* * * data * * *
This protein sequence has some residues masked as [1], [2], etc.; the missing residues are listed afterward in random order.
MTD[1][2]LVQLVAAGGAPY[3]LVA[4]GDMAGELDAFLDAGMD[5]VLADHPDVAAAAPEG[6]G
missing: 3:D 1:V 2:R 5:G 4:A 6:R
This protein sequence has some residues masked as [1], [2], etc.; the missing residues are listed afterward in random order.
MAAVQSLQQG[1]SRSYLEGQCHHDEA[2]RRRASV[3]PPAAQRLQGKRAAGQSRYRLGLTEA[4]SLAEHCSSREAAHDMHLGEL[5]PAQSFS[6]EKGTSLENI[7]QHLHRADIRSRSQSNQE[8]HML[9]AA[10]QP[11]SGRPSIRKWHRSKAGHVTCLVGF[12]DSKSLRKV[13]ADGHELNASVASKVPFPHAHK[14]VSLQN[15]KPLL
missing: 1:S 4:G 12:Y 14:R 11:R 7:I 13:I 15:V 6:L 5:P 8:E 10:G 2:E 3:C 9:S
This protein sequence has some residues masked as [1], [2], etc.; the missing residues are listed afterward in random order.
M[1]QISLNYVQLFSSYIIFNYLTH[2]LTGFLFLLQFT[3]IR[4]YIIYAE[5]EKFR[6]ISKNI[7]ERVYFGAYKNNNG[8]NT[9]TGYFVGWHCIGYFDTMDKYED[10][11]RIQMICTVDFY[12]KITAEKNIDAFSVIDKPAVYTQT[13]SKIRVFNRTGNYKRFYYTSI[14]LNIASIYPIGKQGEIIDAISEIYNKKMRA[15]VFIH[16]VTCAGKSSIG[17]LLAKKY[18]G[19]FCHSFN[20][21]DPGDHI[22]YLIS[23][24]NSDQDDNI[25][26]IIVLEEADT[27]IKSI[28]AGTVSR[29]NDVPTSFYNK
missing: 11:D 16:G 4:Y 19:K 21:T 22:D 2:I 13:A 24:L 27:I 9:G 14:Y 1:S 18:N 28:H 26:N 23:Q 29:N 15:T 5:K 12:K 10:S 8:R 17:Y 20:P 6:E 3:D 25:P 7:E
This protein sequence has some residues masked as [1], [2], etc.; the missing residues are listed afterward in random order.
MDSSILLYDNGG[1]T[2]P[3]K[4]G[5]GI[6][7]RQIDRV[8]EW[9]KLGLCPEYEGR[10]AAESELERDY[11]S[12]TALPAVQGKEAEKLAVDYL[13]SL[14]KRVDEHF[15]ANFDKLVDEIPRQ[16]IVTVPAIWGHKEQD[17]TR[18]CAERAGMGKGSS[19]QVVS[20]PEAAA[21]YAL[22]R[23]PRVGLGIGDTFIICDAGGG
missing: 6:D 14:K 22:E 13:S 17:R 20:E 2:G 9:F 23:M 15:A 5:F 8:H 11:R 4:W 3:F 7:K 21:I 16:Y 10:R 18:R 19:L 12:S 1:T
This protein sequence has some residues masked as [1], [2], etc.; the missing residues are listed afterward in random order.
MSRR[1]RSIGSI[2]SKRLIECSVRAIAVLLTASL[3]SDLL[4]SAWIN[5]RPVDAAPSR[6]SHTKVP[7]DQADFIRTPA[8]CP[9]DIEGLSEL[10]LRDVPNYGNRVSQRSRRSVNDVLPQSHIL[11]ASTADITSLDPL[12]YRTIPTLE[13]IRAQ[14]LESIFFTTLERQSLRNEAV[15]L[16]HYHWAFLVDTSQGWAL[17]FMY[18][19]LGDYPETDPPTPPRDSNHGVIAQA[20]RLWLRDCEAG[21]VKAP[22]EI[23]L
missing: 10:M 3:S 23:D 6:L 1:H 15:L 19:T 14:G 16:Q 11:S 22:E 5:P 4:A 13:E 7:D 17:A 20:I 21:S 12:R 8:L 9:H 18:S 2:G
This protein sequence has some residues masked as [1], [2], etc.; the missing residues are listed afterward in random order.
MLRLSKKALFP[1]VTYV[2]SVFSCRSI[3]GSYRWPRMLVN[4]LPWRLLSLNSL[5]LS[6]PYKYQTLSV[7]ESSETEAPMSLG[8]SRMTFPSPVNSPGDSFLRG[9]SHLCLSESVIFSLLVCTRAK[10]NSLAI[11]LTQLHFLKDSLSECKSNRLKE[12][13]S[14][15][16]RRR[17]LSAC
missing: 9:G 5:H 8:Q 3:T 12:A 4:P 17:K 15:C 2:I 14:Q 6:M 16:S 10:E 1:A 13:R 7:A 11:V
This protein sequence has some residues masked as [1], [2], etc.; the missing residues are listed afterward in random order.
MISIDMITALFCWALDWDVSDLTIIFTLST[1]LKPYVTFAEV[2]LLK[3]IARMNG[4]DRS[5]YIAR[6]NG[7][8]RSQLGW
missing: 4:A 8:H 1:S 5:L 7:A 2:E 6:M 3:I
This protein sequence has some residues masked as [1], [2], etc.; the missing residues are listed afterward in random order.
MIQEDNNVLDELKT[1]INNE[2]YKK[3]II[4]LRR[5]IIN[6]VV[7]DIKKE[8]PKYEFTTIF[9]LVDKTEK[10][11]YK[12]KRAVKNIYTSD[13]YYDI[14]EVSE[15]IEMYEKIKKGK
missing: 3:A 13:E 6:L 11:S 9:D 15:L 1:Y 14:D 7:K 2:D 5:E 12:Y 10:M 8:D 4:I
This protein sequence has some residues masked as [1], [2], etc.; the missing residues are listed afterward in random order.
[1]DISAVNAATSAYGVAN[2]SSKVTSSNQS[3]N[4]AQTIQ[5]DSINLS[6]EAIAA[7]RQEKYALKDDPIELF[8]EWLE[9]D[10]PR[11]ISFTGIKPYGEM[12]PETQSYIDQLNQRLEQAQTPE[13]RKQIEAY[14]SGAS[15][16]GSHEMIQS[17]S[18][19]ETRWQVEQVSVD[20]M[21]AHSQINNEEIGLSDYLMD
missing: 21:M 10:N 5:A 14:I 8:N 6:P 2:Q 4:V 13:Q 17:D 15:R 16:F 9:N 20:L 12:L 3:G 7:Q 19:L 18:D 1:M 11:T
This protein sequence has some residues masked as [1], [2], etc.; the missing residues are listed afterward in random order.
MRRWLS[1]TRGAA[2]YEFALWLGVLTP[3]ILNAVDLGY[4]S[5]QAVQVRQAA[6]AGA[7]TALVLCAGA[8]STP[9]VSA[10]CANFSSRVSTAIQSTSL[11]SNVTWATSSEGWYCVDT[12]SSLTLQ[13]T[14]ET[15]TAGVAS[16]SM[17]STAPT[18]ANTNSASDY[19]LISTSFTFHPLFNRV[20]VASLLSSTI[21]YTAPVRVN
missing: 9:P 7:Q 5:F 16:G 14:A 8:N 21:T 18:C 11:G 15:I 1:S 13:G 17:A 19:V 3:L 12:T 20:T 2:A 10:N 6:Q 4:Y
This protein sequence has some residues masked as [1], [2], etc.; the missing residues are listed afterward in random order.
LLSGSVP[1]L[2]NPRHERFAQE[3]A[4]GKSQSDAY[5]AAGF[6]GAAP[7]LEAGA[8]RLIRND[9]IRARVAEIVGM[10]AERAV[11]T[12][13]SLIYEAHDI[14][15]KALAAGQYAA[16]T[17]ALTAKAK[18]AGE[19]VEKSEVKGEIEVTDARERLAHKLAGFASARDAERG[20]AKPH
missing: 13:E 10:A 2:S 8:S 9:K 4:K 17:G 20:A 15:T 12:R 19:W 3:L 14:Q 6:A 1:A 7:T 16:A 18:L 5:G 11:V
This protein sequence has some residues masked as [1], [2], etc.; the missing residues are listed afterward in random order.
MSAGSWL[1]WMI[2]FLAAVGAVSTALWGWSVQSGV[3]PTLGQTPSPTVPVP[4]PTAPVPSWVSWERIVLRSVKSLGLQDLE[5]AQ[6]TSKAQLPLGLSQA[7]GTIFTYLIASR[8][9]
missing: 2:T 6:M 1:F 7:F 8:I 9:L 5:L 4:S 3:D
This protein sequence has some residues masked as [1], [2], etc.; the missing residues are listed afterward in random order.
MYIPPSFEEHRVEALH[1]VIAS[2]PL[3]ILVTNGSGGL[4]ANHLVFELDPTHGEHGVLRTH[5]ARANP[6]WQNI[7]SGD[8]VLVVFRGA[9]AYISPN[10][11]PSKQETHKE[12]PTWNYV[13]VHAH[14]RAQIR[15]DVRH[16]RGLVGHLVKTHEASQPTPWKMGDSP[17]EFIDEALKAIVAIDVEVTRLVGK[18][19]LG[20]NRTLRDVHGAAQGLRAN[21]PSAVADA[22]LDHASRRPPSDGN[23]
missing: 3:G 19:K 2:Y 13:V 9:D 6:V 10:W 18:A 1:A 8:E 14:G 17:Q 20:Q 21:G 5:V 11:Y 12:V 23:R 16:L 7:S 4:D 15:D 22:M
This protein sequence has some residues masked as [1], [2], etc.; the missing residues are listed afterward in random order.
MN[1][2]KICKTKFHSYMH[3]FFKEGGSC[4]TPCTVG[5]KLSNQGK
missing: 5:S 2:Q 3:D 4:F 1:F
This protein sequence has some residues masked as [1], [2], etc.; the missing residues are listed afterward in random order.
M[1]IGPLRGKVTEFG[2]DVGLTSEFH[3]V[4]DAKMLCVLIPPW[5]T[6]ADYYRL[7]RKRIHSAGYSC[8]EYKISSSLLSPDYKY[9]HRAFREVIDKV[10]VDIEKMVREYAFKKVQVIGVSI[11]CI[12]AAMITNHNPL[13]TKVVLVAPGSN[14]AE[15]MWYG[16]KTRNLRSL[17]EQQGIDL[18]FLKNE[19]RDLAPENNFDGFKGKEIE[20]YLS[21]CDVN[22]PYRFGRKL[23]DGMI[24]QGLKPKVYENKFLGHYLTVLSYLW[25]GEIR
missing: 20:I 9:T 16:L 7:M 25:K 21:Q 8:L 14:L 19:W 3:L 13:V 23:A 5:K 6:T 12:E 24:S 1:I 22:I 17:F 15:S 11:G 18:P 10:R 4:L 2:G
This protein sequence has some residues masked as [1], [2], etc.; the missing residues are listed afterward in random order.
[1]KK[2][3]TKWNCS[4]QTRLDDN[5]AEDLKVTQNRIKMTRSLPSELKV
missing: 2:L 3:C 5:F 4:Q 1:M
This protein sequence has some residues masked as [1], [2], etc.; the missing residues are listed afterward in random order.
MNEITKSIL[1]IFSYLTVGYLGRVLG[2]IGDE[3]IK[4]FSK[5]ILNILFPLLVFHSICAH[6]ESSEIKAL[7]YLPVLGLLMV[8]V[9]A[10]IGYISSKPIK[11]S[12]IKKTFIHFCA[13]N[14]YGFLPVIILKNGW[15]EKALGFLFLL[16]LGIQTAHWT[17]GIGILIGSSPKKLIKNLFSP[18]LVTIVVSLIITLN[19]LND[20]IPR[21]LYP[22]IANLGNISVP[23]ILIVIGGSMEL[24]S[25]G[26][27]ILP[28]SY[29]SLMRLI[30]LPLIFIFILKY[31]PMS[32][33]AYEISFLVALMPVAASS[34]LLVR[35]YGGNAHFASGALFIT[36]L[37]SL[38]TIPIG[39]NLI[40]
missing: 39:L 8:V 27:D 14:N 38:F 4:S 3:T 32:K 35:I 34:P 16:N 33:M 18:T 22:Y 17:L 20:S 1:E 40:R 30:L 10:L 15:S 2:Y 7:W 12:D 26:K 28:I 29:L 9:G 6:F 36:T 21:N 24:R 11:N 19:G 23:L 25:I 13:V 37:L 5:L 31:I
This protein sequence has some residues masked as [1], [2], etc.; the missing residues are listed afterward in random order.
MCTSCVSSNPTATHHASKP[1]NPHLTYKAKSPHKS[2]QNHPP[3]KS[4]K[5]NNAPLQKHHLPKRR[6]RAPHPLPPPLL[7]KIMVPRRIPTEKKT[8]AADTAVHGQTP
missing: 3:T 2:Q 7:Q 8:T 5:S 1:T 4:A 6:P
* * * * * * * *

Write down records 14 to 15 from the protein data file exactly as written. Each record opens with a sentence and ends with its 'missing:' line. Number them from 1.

This protein sequence has some residues masked as [1], [2], etc.; the missing residues are listed afterward in random order.
MN[1][2]KICKTKFHSYMH[3]FFKEGGSC[4]TPCTVG[5]KLSNQGK
missing: 5:S 2:Q 3:D 4:F 1:F
This protein sequence has some residues masked as [1], [2], etc.; the missing residues are listed afterward in random order.
M[1]IGPLRGKVTEFG[2]DVGLTSEFH[3]V[4]DAKMLCVLIPPW[5]T[6]ADYYRL[7]RKRIHSAGYSC[8]EYKISSSLLSPDYKY[9]HRAFREVIDKV[10]VDIEKMVREYAFKKVQVIGVSI[11]CI[12]AAMITNHNPL[13]TKVVLVAPGSN[14]AE[15]MWYG[16]KTRNLRSL[17]EQQGIDL[18]FLKNE[19]RDLAPENNFDGFKGKEIE[20]YLS[21]CDVN[22]PYRFGRKL[23]DGMI[24]QGLKPKVYENKFLGHYLTVLSYLW[25]GEIR
missing: 20:I 9:T 16:L 7:M 25:K 21:Q 8:L 14:L 19:W 3:L 13:V 23:A 5:K 6:T 12:E 24:S 1:I 22:I 17:F 15:S 11:G 18:P 10:R 4:L 2:G